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Trusting the System

07/07/2022 10:50:31 AM

Jul7

I’m not a fan of telling my children to do something simply because “I said so.” While I surely am one of the authority figures in my children’s life and they ought to listen to me, I feel like my children have the right to understand the rationality and reasons behind the things I ask of them. So when I am putting sunscreen on them in the morning and my oldest asks why he needs to put it on, I explain about the power of the sun, sunburns, the skin’s ability to heal -sometimes – and the possibility of skin sicknesses that are harder to treat (skin cancers). More often than not, I have a good explanation for what I request of my children. Occasionally, though, I find it much harder to explain.

In Parshat Chukkat, we read about a ritual that doesn’t make a lot of rational sense. I’m not talking about rituals that are based on historical artifacts and assumptions of earlier generations, but rather a ritual whose internal logic is broken. In this week’s portion, the Israelites are commanded about the ritual of the red heifer. The Israelites are to take a cow that is wholly red and consume it in a special fire. The ashes that are subsequently produced are then sprinkled on those who are impure to make them ritually pure. But while the ashes are used to make others pure, the priest who touches and prepares the ashes becomes impure in the process. Or in other words, if these people touch the ashes, they become pure, but the priest who collects them has the opposite experience. For our sages, this is a classic example of a chok, a ritual law without a rational purpose. Why a red heifer? Why this process? Your guess is as good as mine. But what makes this ritual even more problematic is the logical inconsistency between the priest who touches the ashes and becomes impure, and the later Israelite who touches the ashes and becomes pure. Try explaining this one to a preschooler.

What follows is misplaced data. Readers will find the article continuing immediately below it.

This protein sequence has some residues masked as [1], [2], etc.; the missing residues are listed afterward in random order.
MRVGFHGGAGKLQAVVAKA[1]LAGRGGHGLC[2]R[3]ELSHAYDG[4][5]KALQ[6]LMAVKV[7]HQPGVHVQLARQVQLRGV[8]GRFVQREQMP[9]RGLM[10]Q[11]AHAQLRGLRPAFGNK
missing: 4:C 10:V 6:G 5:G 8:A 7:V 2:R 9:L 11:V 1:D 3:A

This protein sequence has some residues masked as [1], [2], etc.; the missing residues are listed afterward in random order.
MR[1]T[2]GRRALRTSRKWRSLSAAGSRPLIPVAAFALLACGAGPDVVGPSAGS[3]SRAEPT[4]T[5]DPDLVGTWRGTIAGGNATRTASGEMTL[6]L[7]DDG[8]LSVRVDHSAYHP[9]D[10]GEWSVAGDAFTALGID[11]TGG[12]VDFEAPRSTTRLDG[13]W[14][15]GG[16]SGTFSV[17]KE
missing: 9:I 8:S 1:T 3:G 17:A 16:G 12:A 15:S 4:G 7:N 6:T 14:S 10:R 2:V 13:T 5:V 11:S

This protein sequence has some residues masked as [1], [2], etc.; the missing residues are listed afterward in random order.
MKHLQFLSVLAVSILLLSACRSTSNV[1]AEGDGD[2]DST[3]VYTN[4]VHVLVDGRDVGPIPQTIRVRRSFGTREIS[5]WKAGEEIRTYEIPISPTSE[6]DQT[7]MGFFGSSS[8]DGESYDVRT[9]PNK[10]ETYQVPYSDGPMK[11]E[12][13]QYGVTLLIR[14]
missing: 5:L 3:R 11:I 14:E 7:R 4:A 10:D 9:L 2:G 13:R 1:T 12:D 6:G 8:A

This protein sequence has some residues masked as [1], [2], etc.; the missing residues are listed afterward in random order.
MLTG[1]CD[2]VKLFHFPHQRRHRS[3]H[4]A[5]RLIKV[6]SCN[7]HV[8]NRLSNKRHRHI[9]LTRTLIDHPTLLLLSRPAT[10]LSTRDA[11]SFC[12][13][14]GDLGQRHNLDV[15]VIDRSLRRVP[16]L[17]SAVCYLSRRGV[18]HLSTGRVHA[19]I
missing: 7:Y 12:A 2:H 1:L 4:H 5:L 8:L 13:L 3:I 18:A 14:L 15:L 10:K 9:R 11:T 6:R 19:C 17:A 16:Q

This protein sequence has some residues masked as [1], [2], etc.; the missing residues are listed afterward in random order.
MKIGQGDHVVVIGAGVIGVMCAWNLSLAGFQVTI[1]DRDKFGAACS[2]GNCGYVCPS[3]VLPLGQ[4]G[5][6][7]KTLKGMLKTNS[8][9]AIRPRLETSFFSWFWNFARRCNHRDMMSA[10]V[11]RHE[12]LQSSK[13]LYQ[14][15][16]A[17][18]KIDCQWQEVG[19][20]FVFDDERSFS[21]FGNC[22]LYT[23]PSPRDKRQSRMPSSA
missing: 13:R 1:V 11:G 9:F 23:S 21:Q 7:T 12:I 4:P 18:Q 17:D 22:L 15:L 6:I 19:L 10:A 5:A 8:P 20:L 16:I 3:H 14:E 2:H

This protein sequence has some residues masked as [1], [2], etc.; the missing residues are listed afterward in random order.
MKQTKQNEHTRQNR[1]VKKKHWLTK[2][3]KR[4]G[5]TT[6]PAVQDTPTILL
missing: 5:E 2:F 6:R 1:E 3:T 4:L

On the one hand, it is important for us to understand how the world works and why we do what we do. But if we were only to act based on what we comprehend, then there will be things that we’d never do simply because we did not understand it. I must rely on the expertise and experience of others in many aspects of my life and trust their answers. I don’t have a medical degree and thus I trust the experts when it comes to my health. I wouldn’t know where to start when it comes to building a computer, but I am glad that there are others who know how to make one. With this diversification of expertise, it often feels like I am encountering different chukkim in my life – things that I am told to do without really understanding the reason why. Sometimes, we just have to trust the system, and accept that it’s just the way it is.

Fri, December 2 2022 8 Kislev 5783